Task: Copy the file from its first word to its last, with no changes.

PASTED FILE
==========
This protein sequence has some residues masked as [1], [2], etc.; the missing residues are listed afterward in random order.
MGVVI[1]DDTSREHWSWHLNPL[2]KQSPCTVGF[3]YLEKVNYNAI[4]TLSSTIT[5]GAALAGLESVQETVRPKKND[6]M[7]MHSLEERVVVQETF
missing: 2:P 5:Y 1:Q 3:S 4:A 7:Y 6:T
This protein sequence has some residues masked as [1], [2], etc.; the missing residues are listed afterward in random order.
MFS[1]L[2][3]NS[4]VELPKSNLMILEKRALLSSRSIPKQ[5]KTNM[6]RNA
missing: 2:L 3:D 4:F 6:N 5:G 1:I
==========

This protein sequence has some residues masked as [1], [2], etc.; the missing residues are listed afterward in random order.
MGVVI[1]DDTSREHWSWHLNPL[2]KQSPCTVGF[3]YLEKVNYNAI[4]TLSSTIT[5]GAALAGLESVQETVRPKKND[6]M[7]MHSLEERVVVQETF
missing: 2:P 5:Y 1:Q 3:S 4:A 7:Y 6:T
This protein sequence has some residues masked as [1], [2], etc.; the missing residues are listed afterward in random order.
MFS[1]L[2][3]NS[4]VELPKSNLMILEKRALLSSRSIPKQ[5]KTNM[6]RNA
missing: 2:L 3:D 4:F 6:N 5:G 1:I